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I thank Senator O'Reilly for raising this matter. I am answering on behalf of the Minister of State at the Department of Housing, Local Government and Heritage, Deputy Peter Burke. The compact growth of cities and towns of all sizes to create more attractive places in which people can live and work is a key objective of the national planning framework, NPF. The Department of Housing, Local Government and Heritage is in the process of developing sustainable and compact settlement guidelines, SCSGs, for planning authorities under section 28 of the Planning and Development Act. The SCSGs will supersede current section 28 ministerial guidelines for planning authorities on sustainable residential development in urban areas and the sustainable residential development guidelines last issued in 2009. The SCSGs will also supplement other relevant guidelines such as the sustainable urban housing design standards for new apartment guidelines for planning authorities of 2020, as well as the urban development and building heights guidelines for planning authorities of 2018. A working group was convened in June 2022 to work through key issues. The working group included representation from the construction industry, private built environment practitioners, professional bodies and the public sector. The group, via a series of workshops in June, August and September 2022 discussed the interrelated issues of density, viability, land use, transportation, place-making and quality design. This included general discussion in regard to housing standards and the potential for new and more compact housing typologies seen in other countries at suitable locations in Ireland. Following completion, the draft guidelines will be placed on display for a focused period of public consultation. This is targeted for quarter 4 of 2022. All interested parties will have an opportunity to make submissions on the guidelines at that stage. Submissions made during the public consultation period will be reviewed and where appropriate and necessary, amendments will be made to the published draft. The guidelines will then be submitted for approval and publication by the Minister for Housing, Local Government and Heritage. Once published planning authorities and An Bord Pleanála will be required to have regard to the guidelines in carrying out their functions.

That is the Minister's response but if I could, in the allotted time, as Minister of State with responsibility for disability, I would like a moment to build on that. When we talk about the guidelines I hope that people from the disability community would also participate in the consultation. It is important to discuss universal design and accessibility. When we talk about the various models and standardisation of the houses, within that we should also have the standardisation of houses that would be suitable for persons with disabilities and their various needs to be incorporated. They would be part of the overall plan for living within their communities. The motto of people with disabilities, “nothing about us without us”, should also pertain to the development of how we look at developing our Housing for All strategy to ensure everybody in the community has a right to access housing.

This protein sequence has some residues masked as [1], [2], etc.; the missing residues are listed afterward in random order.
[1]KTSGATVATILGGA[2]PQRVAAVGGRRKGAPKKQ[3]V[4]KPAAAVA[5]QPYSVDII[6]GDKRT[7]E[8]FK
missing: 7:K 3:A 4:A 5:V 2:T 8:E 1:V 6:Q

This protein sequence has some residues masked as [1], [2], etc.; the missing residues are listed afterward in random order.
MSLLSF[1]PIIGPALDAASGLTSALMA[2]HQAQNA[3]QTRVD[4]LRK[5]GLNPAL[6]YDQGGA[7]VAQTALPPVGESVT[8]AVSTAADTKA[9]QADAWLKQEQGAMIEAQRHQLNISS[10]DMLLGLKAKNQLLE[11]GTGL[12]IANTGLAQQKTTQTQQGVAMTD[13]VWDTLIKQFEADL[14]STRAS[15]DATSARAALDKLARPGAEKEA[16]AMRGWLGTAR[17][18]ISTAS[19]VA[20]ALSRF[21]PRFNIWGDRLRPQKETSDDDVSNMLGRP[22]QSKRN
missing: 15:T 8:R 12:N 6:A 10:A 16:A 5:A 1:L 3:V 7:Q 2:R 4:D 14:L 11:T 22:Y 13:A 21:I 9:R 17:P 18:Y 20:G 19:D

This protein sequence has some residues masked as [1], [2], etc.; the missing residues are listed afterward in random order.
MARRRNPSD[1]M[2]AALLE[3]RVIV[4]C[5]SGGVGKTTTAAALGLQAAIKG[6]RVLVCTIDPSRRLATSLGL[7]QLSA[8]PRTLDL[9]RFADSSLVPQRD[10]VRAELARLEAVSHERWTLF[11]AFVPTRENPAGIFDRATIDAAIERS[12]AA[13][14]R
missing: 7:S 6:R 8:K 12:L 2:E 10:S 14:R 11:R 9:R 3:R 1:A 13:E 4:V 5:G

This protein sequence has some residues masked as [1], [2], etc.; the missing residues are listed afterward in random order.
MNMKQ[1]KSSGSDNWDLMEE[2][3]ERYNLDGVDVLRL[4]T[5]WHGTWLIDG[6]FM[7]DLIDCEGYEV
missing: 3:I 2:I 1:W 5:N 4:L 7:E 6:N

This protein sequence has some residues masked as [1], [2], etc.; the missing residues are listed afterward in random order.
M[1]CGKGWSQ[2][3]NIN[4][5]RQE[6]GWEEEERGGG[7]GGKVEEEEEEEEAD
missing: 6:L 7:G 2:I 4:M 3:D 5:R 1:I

Photo of Joe O'ReillyJoe O'Reilly (Fine Gael)
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I could not agree more with the Minister of State's latter comments. The current guidelines came into operation in 1999. They have not been updated since 2009. That makes the review and updating of them very urgent. I am happy to note that there is commitment to immediate progress. We should be looking more at modular homes. We should look at timber-framed homes and at building up in the cities. Look at the situation on the Continent. We can build up in the cities in a way that is beautiful and intelligent. We have to become creative and imaginative because we cannot have people unhoused and almost fiddle while Rome burns. We must act in a proactive way to deal with this.

Photo of Anne RabbitteAnne Rabbitte (Galway East, Fianna Fail)
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The national planning framework sets out the vision and strategic objectives to support Ireland's national, regional and local spatial development in economic, environmental and social terms to 2040. The delivery of increased supply of sustainable, affordable homes for people is an integral part of this vision and remains the Government's top priority. The sustainable and compact settlement guidelines currently being developed by the Department of Housing, Local Government and Heritage, the draft of which will be published by the end of the year, will support this increase in housing supply while also supporting the development of sustainable and amenable neighbourhoods that promote a high quality of life for residents. The significant potential for new housing typologies to meet the need of Ireland's diverse household types has been recognised and officials from the Department will continue to explore these issues.

Cuireadh an Seanad ar fionraí ar 11.26 a.m. agus cuireadh tús leis arís ar 12.02 p.m.

Sitting suspended at 11.26 a.m. and resumed at 12.02 p.m.